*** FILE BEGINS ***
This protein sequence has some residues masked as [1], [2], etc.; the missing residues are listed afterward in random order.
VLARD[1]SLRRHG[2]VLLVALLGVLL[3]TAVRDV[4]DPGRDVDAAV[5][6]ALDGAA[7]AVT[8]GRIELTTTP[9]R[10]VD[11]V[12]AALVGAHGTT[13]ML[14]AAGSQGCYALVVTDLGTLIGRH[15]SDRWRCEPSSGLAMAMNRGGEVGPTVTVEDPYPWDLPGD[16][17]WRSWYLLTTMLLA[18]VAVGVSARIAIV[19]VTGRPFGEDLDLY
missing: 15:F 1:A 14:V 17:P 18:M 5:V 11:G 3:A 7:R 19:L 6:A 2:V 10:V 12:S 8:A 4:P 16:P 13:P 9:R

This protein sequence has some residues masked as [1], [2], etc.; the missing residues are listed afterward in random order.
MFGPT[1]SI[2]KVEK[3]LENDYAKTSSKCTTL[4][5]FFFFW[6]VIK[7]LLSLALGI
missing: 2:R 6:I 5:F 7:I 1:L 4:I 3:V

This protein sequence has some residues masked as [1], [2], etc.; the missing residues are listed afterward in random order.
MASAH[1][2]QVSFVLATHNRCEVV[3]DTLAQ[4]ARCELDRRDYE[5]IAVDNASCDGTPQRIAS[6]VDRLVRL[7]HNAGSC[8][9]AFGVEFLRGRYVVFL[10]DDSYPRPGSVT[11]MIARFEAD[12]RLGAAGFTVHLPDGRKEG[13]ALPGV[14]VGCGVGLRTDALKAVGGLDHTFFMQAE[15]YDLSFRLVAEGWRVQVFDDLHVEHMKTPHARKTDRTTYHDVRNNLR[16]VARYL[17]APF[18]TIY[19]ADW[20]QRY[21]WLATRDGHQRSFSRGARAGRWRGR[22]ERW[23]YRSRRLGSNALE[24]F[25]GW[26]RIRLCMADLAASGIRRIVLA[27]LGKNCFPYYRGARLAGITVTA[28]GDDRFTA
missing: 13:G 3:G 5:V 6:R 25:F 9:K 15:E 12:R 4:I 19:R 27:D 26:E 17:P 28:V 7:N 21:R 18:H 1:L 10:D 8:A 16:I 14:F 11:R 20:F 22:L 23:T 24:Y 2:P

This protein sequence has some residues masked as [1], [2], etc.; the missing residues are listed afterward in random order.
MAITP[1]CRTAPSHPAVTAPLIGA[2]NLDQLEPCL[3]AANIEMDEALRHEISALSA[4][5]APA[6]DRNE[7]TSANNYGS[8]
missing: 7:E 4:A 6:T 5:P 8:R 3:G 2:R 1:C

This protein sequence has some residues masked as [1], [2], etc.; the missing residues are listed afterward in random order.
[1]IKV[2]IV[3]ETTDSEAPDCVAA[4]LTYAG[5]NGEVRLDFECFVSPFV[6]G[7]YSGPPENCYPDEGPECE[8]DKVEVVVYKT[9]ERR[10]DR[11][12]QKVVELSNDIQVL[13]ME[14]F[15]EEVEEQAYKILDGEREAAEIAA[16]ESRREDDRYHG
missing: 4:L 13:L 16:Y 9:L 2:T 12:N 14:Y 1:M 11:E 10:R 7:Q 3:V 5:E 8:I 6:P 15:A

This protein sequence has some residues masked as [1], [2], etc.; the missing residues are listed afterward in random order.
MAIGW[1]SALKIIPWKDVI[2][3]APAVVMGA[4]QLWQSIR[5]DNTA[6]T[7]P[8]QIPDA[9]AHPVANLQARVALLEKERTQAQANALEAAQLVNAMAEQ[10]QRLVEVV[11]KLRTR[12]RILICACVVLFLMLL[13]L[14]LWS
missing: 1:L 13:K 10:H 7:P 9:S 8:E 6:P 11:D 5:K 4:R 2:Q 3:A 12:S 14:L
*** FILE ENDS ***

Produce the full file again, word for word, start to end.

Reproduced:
This protein sequence has some residues masked as [1], [2], etc.; the missing residues are listed afterward in random order.
VLARD[1]SLRRHG[2]VLLVALLGVLL[3]TAVRDV[4]DPGRDVDAAV[5][6]ALDGAA[7]AVT[8]GRIELTTTP[9]R[10]VD[11]V[12]AALVGAHGTT[13]ML[14]AAGSQGCYALVVTDLGTLIGRH[15]SDRWRCEPSSGLAMAMNRGGEVGPTVTVEDPYPWDLPGD[16][17]WRSWYLLTTMLLA[18]VAVGVSARIAIV[19]VTGRPFGEDLDLY
missing: 15:F 1:A 14:V 17:P 18:M 5:V 11:G 3:A 7:R 19:L 6:A 2:V 10:V 12:S 8:A 4:P 16:P 13:P 9:R

This protein sequence has some residues masked as [1], [2], etc.; the missing residues are listed afterward in random order.
MFGPT[1]SI[2]KVEK[3]LENDYAKTSSKCTTL[4][5]FFFFW[6]VIK[7]LLSLALGI
missing: 2:R 6:I 5:F 7:I 1:L 4:I 3:V

This protein sequence has some residues masked as [1], [2], etc.; the missing residues are listed afterward in random order.
MASAH[1][2]QVSFVLATHNRCEVV[3]DTLAQ[4]ARCELDRRDYE[5]IAVDNASCDGTPQRIAS[6]VDRLVRL[7]HNAGSC[8][9]AFGVEFLRGRYVVFL[10]DDSYPRPGSVT[11]MIARFEAD[12]RLGAAGFTVHLPDGRKEG[13]ALPGV[14]VGCGVGLRTDALKAVGGLDHTFFMQAE[15]YDLSFRLVAEGWRVQVFDDLHVEHMKTPHARKTDRTTYHDVRNNLR[16]VARYL[17]APF[18]TIY[19]ADW[20]QRY[21]WLATRDGHQRSFSRGARAGRWRGR[22]ERW[23]YRSRRLGSNALE[24]F[25]GW[26]RIRLCMADLAASGIRRIVLA[27]LGKNCFPYYRGARLAGITVTA[28]GDDRFTA
missing: 13:G 3:G 5:V 6:R 25:F 9:K 15:E 12:R 4:I 19:R 27:D 26:E 17:P 28:V 7:N 21:R 18:H 1:L 10:D 8:A 16:I 14:F 11:R 20:F 22:L 23:T 24:Y 2:P

This protein sequence has some residues masked as [1], [2], etc.; the missing residues are listed afterward in random order.
MAITP[1]CRTAPSHPAVTAPLIGA[2]NLDQLEPCL[3]AANIEMDEALRHEISALSA[4][5]APA[6]DRNE[7]TSANNYGS[8]
missing: 7:E 4:A 6:T 5:P 8:R 3:G 2:R 1:C

This protein sequence has some residues masked as [1], [2], etc.; the missing residues are listed afterward in random order.
[1]IKV[2]IV[3]ETTDSEAPDCVAA[4]LTYAG[5]NGEVRLDFECFVSPFV[6]G[7]YSGPPENCYPDEGPECE[8]DKVEVVVYKT[9]ERR[10]DR[11][12]QKVVELSNDIQVL[13]ME[14]F[15]EEVEEQAYKILDGEREAAEIAA[16]ESRREDDRYHG
missing: 4:L 13:L 16:Y 9:L 2:T 12:N 14:Y 1:M 11:E 10:R 7:Q 3:V 5:E 8:I 6:P 15:A

This protein sequence has some residues masked as [1], [2], etc.; the missing residues are listed afterward in random order.
MAIGW[1]SALKIIPWKDVI[2][3]APAVVMGA[4]QLWQSIR[5]DNTA[6]T[7]P[8]QIPDA[9]AHPVANLQARVALLEKERTQAQANALEAAQLVNAMAEQ[10]QRLVEVV[11]KLRTR[12]RILICACVVLFLMLL[13]L[14]LWS
missing: 1:L 13:K 10:H 7:P 9:S 8:E 6:P 11:D 5:K 4:R 2:Q 3:A 12:S 14:L